The World Health Assembly—the annual meeting of the UN’s World Health Organization (WHO)—will conclude in Geneva tomorrow. As it has every year since 1968, it dedicated part of its time to discussing “health conditions in the occupied Palestinian territory, including east Jerusalem, and in the occupied Syrian Golan.” The fact that this is a permanent yearly agenda item for the assembly has nothing to do with any special medical circumstances in these areas, nor with any particular ability the WHO has to provide healthcare to their inhabitants. Rather, it is another example of the capture of the United Nations by the anti-Israel movement. David May explains:
The WHO’s Unhealthy Obsession with Israel
Is American Jewish Liberalism Dying?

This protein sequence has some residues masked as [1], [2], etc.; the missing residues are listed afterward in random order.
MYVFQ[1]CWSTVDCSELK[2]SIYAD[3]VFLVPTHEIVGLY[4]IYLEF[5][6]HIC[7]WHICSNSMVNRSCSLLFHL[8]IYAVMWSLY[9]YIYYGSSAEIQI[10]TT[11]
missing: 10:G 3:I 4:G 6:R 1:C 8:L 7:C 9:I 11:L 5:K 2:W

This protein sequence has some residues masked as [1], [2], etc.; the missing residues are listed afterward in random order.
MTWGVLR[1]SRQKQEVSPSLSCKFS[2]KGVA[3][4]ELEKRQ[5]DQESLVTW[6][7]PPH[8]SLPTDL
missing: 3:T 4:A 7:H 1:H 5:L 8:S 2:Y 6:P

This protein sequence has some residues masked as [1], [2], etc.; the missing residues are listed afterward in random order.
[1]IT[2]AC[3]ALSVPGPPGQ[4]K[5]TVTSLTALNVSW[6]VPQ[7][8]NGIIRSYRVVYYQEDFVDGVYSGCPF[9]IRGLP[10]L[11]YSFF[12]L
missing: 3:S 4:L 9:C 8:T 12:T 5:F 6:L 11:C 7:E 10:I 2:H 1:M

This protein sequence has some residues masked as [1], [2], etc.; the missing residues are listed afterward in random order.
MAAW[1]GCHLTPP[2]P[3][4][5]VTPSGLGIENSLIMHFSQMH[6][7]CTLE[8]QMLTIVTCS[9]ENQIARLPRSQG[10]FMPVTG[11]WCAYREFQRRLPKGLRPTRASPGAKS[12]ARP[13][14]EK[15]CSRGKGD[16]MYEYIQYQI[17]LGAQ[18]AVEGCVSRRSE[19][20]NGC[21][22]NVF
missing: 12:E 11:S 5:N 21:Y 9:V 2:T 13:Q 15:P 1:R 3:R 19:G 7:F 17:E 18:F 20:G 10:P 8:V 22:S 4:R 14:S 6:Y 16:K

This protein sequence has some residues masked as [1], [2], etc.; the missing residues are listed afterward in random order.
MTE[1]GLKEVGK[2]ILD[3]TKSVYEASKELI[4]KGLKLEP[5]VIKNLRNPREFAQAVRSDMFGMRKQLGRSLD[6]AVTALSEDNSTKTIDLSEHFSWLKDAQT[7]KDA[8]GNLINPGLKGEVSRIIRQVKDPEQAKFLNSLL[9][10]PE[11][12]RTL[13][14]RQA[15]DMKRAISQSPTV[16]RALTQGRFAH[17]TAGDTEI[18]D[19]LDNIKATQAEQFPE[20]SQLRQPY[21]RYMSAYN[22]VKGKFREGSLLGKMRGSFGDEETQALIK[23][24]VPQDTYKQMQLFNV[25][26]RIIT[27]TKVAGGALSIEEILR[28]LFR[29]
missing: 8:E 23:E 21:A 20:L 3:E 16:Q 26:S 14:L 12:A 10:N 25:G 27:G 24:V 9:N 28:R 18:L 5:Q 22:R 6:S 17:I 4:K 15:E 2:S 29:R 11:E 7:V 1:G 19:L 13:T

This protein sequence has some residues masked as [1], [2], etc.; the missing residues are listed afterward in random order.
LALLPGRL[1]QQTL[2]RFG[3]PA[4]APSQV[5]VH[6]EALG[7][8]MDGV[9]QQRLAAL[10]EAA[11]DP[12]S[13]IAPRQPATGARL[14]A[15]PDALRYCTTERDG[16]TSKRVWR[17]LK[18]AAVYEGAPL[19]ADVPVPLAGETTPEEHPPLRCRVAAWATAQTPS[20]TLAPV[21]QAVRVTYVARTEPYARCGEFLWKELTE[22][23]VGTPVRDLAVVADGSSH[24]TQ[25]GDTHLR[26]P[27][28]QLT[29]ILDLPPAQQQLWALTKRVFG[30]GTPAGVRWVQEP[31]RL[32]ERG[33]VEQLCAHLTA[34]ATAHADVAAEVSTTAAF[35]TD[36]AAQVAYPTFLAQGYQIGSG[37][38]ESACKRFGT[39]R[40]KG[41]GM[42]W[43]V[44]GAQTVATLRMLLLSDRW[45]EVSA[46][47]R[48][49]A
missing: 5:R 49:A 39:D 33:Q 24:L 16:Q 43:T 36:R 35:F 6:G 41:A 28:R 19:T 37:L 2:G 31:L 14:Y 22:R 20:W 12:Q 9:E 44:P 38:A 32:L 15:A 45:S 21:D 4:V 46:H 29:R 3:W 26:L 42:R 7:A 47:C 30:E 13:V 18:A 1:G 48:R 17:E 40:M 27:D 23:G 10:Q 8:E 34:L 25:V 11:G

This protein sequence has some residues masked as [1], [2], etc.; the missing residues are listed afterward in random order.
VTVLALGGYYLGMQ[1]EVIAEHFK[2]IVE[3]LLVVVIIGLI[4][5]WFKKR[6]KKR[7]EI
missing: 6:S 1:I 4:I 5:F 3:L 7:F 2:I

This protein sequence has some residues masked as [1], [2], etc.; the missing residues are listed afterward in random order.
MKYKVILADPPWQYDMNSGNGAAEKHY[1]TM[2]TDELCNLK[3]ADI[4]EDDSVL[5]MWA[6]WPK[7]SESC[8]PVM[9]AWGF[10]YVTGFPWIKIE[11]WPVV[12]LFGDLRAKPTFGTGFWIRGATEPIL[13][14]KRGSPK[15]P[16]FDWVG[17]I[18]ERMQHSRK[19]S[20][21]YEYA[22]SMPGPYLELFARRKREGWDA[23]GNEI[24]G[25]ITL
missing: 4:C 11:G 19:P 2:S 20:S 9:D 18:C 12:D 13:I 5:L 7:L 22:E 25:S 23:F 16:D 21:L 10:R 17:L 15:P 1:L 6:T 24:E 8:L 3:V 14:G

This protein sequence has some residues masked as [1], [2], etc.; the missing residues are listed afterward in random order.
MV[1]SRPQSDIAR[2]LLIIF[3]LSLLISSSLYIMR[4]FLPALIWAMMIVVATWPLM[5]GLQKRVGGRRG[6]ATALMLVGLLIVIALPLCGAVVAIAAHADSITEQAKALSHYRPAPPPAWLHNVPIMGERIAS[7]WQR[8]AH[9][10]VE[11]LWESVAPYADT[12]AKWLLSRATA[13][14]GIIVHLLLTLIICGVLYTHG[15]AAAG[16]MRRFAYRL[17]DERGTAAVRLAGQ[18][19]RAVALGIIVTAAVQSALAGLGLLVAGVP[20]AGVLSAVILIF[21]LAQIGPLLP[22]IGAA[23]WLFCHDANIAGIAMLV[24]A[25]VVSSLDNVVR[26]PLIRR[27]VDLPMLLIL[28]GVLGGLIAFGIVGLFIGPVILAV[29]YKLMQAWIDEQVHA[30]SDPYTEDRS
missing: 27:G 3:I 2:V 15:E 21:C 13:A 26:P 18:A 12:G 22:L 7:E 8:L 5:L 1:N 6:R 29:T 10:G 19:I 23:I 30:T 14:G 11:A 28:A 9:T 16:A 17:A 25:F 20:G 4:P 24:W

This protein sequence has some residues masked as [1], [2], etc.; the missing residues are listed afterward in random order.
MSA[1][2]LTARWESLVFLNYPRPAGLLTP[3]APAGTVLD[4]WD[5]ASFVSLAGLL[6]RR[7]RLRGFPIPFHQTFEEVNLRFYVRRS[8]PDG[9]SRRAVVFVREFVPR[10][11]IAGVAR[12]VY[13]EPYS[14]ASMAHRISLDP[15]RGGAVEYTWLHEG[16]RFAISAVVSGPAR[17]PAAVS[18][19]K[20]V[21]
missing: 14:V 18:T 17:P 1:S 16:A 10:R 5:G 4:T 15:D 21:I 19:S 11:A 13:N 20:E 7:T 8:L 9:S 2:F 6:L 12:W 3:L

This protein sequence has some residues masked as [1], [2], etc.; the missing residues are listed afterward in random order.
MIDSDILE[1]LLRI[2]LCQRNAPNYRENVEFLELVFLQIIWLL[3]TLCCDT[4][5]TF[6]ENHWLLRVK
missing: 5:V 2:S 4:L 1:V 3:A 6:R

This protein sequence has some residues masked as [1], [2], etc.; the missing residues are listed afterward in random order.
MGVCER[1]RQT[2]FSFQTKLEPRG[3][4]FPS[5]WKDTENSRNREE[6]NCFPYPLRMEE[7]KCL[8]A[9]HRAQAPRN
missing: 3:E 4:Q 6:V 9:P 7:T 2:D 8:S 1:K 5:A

In the 1930s, a Republic Jewish judge, observing his coreligionists’ commitment to the Democratic party, quipped, in Yiddish, that Jews have three velt (worlds): di velt (this world), yene velt (the next world), and Roosevelt. Since then, Jewish devotion has attenuated somewhat, although Jews still overwhelming lean Democratic. Most American Jews, however, are unfamiliar with the terms “this world” or “the next world” in any language. Carefully examining a wealth of statistical data, Samuel J. Abrams and Jack Wertheimer argue that the sort of robust Jewish liberalism that characterized U.S. Jewry a few decades ago is in steep decline. Jews, they explain, are undergoing their own version of what political scientists call the “great sort,” whereby politics, religion, and place of residence increasingly align: